Cloth Diaper FAQ’s

cloth diapers

I asked Candis from EcoBuns to give me a hand in answering some of the most frequently asked questions when it comes to cloth diapering.

How many cloth diapers do I need to start?

You should expect to have a stash of around 25 diapers to start clothdiapering your little one full time.

What else do I need to get other than the diapers?

In addition to the actual cloth diapers you are going to need to invest in cloth safe detergent, a wet bag or pail liner to store your dirty diapers, a sprayer and a cloth safe diaper cream.

How do I prep my cloth diapers before I use them the first time?

All cloth diapers will need to be washed and dried a minimum of three times prior to your first use. Most diapers will gain max absorbency after about the eighth wash. You will add a decreased amount of cloth safe detergent to a hot wash using the highest water level possible. A cold rinse will follow the wash before you dry the diapers.

What’s the best way to wash them? (and Can I use a HE washer?)

A top loading machine is the best way to wash cloth as it enables you to choose the amount of water you wash with. You can certainly use an HE, you may find that a wet bath towel thrown in the machine with the diapers is needed to add more weight so the machine adds more water for proper rinsing.

What do I do with the dirty diapers before I have enough to wash? Do I need a wet pail?

You will need to store your dirty diapers in a “wet bag” or a “pail liner”, both of which use a PUL to make the bags waterproof. Either of the options allow for you to simply toss the soiled diaper (after poo is removed) into the bag or pail which remains dry. There is no need for any type of soaking or bucket filled with water, actually most reputable manufacturers discourage use the use of a wet pail. A long continual soak in a wet pail can breed bacteria, disintegrate fibers and pose a drowning risk for small children.

What about stains? How do you get the cloth diapers actually clean?

So stains are natural and normal in the world of cloth, just because you see a stain does not mean they are not getting clean. Some people are totally comfortable with staining while others want them gone ASAP. Good old sunshine is going to be your best friend when it comes to removing stains, after you pull the diapers from your washing machine simply bring them outside and allow the sun to do its job of drying and bleaching! You will be amazed as to what a few hours in the sunshine can do for stained diapers. Keep in mind some stains ( blueberry poop) can take multiple sunnings to remove.

Will I be able to use them while out?

Absolutely, a travel size wet bag will accompany your traditional diaper bag and when your baby needs a change, simply toss the dirty diaper into the wet bag and move on! You can use flushable liners to help with the poo when out and about or just resign yourself to knowing you will be using your toilet sprayer to take care of the day’s diapers when you get home.

What do you do with the “poopy” cloth diapers?

Spray, spray and spray again! The diaper sprayer is the easiest and most convenient way to keep hands poo free while flushing it where it belongs. Some people swear by using a poo spatula that they scrape the poo away with, not me!

What’s the best way to figure out which cloth diaper will work best for your baby?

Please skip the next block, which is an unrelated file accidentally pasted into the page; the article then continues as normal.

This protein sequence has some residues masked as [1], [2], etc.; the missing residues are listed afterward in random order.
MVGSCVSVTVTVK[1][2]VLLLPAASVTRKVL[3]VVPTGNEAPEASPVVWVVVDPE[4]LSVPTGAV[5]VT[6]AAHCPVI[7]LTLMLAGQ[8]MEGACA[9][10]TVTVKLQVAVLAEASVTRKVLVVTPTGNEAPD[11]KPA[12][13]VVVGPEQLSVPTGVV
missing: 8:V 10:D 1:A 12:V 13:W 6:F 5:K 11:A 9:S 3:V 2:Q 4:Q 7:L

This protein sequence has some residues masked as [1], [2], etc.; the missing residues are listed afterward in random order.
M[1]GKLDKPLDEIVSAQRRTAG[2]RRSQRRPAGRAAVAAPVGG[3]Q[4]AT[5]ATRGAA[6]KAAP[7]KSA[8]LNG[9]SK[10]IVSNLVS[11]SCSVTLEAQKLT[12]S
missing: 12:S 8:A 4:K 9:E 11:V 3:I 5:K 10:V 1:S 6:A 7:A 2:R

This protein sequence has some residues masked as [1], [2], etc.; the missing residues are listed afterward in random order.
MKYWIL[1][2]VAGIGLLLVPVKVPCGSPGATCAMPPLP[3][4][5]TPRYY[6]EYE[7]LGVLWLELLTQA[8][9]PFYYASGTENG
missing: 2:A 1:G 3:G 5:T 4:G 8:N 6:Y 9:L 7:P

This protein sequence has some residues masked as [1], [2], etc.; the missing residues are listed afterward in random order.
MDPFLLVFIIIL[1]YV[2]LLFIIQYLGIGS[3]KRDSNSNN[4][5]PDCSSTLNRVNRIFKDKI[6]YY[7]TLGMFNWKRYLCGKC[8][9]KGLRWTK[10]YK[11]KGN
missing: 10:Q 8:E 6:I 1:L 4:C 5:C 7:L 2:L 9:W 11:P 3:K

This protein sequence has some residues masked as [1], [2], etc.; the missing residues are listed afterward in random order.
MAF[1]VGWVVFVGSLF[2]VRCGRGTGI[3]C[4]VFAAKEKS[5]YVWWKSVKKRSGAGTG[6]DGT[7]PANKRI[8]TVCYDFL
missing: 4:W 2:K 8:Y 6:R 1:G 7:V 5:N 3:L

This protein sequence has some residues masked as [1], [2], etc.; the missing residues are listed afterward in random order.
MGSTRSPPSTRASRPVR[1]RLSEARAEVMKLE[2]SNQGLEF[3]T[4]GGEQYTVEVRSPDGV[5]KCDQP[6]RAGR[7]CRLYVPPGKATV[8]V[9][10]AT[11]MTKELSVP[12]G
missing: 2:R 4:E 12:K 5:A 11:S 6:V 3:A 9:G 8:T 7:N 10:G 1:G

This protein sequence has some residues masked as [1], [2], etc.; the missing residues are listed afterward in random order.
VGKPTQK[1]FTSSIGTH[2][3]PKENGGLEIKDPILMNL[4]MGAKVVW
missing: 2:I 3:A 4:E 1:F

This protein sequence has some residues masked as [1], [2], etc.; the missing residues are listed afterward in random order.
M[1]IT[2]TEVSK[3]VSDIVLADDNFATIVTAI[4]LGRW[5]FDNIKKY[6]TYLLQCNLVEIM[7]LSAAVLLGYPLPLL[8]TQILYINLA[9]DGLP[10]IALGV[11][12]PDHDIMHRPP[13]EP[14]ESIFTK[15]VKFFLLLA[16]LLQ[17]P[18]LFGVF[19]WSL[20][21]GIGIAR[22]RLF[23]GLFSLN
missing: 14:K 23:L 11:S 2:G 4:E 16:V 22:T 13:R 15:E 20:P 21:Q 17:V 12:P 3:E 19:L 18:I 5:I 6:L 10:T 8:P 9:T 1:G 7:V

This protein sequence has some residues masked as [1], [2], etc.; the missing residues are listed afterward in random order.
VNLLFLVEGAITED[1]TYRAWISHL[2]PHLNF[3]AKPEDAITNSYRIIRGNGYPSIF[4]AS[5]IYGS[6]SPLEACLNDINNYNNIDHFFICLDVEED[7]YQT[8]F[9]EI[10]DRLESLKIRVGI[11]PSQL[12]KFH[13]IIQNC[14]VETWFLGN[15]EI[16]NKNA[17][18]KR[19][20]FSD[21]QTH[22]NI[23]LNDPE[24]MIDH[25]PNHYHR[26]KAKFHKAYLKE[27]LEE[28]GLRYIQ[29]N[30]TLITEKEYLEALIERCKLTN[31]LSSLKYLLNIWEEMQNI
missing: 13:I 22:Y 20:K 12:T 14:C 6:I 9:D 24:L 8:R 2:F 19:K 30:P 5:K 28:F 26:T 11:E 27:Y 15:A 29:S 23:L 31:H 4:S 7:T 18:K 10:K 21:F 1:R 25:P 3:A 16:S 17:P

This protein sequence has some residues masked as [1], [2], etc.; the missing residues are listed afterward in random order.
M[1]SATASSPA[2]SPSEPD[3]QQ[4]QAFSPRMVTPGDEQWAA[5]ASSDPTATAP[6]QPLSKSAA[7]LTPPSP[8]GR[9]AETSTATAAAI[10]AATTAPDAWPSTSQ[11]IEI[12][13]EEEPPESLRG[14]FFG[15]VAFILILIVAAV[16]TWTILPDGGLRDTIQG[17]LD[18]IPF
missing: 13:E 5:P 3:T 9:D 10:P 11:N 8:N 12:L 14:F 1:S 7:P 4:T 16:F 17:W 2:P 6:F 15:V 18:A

Patience and a variety of styles and brands will help you to decide which system is going to work best with your lifestyle, budget and baby. All cloth diapers will do the main job but you will eventually find yourself gravitating toward a favorite, you may have 4 or 5 favorites for different reasons! Don’t be afraid to try something that seems completely out of your comfort zone.

 

Candis DeBoer is a cloth diaper lover who not only uses cloth diapers but tries to pass her love of cloth on to other natural living parents in her store, EcoBuns, located in Holland,MI.



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This blog is for educational purposes only. The information provided by Donielle, or any contributor, is not intended to diagnose, treat, or cure any condition. If you are seeking medical advice, please search out a qualified health practitioner.

About donielle

Donielle is a natural momma of two, lover of real foods, and owner and editor of Grand Rapids Natural Living and Naturally Knocked Up. You can usually find her in the kitchen whipping up some nourishing foods, cuddled on the couch reading books to the littles, avoiding the laundry and Mt. Saint Dishes, or tapping away on the laptop. Her husband puts up with her sometimes crazy "hippie" ways, but loves her regardless. Welcome to my home away from home.

Comments

  1. I still used disposable wipes and use them as liners for the diapers. Not new wet wipes, but washed and dried ones. When it’s time for the messes it pulls away from diaper alot neater than having to handle it all directly on the diaper. I wash the wipes we use to clean up the pee off of our little ones, so they get extra use out of them.

    We obviously throw out the dirty wipes, but have been saved so many yucky messes by reusing out old wipes too. Most wipes wash and dry fine, but some come out of the wash rough so I avoid buying them.

    When money warrants it I buy organic wipes these wash so nicely they cover most of the area of diaper, some other brands I have to put two laying together.
    I hope this can save someone some time from the dreaded task of cleaning out the dirty diaper.

    • donielle says:

      I never once thought of rewashing disposable wipes…..mine always fell apart when they accidentally got put in there!